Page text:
England may not have as fine a tradition of cinematic excellence as some other European countries, I’m thinking France mainly here, but we do have a fair amount of great movies that capture our country exquisitely, and none more so than Brief Encounter. If England were ever needed to be represented by a movie to be shown to visitors from a galaxy far, far away then you couldn’t pick anything more suitable than this. It’s what I loved about this country. It’s charming, witty, and beautifully sad. It captures a country recovering from war and entering into a period of great change and the two main characters, Laura and Alec, capture this moment perfectly. Both are married, both, it would seem, love their partner, and both have fallen in love with each other. They want each other, but know the consequences of running off together are terrible in the eyes of society. It’s the eternal question, should one do what one wants or should one do what is considered right? The films follows the characters as they make their choices. Of course being English and living in the 1940s they, Alec and Laura, cannot possibly confess their love of another person to any of their friends or acquaintances, they have appearances to uphold, and that famous stiff upper lip to adhere to, so nearly everything we hear on the subject of love is from the inner monologue of Laura. It works rather well here, but it isn’t exactly the best way to tell a film and this technique would crash and burn in other films, especially ones much less charming than this.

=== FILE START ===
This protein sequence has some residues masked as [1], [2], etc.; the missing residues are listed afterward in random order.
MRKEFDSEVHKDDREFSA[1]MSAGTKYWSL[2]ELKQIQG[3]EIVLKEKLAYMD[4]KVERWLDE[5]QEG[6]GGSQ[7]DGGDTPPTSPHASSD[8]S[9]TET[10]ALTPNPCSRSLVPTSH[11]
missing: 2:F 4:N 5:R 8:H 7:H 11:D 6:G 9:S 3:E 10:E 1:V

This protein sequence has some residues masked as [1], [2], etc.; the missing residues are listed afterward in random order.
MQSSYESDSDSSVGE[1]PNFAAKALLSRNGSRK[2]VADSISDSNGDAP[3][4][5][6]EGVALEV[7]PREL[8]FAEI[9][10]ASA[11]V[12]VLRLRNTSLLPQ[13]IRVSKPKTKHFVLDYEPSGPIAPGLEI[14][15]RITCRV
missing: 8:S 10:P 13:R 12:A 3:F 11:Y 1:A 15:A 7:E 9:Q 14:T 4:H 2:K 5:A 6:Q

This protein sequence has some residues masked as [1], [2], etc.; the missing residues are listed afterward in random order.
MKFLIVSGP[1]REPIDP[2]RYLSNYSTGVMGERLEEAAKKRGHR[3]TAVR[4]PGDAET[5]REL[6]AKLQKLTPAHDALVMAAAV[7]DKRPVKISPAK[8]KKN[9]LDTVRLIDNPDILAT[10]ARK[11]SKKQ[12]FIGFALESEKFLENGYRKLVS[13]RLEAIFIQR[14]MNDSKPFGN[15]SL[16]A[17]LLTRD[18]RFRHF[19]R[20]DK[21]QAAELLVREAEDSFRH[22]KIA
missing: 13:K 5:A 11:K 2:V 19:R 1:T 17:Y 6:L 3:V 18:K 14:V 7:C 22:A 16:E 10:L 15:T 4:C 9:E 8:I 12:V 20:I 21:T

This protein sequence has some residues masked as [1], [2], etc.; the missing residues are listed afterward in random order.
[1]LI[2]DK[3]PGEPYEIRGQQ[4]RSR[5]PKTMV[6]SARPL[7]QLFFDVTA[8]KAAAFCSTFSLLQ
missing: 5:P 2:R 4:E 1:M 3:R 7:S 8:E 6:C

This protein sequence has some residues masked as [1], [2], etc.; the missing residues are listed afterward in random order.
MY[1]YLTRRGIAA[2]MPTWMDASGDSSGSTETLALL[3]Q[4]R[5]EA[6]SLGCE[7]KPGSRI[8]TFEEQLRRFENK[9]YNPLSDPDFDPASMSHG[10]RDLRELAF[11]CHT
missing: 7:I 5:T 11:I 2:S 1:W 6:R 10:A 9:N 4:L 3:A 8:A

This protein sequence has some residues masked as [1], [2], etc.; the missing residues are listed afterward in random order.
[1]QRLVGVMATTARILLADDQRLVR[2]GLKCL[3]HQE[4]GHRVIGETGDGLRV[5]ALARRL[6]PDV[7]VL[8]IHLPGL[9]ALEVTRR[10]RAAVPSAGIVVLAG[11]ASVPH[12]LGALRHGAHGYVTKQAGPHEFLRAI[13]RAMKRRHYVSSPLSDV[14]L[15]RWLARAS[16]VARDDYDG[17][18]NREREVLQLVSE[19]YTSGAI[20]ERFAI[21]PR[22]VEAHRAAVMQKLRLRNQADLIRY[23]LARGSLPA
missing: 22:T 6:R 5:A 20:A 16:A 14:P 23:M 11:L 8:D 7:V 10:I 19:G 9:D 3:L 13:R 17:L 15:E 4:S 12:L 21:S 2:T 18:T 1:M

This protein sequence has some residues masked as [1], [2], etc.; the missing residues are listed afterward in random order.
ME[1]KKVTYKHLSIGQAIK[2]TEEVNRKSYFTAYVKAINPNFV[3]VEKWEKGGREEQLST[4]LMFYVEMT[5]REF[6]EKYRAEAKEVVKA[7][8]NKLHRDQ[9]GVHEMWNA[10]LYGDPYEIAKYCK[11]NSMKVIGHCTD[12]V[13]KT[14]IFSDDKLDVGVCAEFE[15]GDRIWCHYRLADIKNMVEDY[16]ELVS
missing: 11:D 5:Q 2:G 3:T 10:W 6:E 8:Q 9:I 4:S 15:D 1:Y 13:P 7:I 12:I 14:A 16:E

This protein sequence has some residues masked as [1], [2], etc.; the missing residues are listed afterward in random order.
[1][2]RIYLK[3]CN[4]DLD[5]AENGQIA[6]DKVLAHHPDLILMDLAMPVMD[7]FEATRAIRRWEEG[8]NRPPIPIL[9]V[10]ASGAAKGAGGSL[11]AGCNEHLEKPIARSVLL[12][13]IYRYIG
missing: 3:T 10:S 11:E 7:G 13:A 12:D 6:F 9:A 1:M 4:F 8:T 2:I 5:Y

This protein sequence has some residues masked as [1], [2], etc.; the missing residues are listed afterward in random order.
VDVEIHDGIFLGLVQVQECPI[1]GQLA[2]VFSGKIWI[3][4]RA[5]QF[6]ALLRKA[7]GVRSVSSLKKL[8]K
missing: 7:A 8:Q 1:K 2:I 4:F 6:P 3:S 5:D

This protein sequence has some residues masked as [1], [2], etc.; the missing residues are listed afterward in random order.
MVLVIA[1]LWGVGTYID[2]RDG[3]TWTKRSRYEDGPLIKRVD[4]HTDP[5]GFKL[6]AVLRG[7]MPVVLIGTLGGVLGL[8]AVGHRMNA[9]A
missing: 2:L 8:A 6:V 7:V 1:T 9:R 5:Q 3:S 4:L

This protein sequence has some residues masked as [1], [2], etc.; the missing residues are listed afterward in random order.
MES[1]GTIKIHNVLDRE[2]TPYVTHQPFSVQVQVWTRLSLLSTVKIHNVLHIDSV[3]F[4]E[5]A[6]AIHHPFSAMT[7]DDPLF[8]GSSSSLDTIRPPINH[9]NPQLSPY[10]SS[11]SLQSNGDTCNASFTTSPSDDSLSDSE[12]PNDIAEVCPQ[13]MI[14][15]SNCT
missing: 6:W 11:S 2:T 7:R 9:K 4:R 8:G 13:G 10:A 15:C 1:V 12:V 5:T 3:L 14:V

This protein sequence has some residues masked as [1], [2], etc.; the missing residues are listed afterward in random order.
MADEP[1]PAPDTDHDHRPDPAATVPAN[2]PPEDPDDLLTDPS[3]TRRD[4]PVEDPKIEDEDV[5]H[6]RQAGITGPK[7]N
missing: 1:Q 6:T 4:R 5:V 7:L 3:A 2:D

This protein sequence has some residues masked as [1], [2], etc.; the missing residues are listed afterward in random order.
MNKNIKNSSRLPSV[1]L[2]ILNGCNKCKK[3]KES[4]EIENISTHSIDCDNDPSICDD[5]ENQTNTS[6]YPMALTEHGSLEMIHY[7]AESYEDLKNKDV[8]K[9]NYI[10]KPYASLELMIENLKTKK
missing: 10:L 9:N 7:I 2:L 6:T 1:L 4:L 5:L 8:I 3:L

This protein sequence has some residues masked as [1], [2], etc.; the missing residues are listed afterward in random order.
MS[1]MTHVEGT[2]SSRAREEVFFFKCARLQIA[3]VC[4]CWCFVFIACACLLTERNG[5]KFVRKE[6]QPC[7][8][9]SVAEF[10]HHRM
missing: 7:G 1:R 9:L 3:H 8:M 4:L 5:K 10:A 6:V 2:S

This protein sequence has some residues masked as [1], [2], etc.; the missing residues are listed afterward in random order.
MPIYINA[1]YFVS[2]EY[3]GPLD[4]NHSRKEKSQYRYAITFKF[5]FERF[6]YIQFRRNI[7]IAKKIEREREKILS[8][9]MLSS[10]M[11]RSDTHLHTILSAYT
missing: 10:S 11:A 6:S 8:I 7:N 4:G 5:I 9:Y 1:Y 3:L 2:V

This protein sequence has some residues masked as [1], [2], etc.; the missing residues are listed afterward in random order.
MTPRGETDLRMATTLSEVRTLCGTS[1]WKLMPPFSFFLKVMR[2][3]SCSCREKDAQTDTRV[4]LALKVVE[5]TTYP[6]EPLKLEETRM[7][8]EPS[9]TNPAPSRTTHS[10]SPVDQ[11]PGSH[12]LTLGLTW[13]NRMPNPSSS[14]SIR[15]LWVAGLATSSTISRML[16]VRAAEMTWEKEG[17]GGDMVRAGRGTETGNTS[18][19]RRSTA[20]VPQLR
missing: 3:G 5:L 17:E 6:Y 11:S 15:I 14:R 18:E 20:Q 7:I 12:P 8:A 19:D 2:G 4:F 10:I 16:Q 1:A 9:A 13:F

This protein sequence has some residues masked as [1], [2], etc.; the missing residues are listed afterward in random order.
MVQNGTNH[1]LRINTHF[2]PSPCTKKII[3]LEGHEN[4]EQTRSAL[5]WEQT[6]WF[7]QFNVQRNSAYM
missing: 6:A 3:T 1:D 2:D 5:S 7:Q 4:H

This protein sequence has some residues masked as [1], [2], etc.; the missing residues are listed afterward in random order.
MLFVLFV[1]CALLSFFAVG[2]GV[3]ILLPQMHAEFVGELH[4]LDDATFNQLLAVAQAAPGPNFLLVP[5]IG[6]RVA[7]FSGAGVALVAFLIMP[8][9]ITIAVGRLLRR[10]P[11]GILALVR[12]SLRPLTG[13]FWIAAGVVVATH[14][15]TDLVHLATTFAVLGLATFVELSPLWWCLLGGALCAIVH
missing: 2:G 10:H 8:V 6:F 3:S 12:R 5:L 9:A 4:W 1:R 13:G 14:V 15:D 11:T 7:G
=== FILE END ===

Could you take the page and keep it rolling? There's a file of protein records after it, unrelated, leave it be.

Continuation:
This film, as you may or may not know, was written by one of the legends of English playwright history, Noel Coward, the Shakespeare of his day, except he’d be more likely to be found with a Martini in his hand rather than a goblet of red wine. Coward creates a beautiful script with such perfect dialogue that it left myself pining for the days when the people of this country spoke with eloquence and wit, not the bastard love-child of Dick Van Dyke and Ali G we’re left with instead. I also cannot finish this review without mentioning the director, David Lean, another shining star in English history. The direction is so perfect here that one barely even notices the lack of set-pieces and how this film really is a play at it’s heart.
Marks out of ten – Eight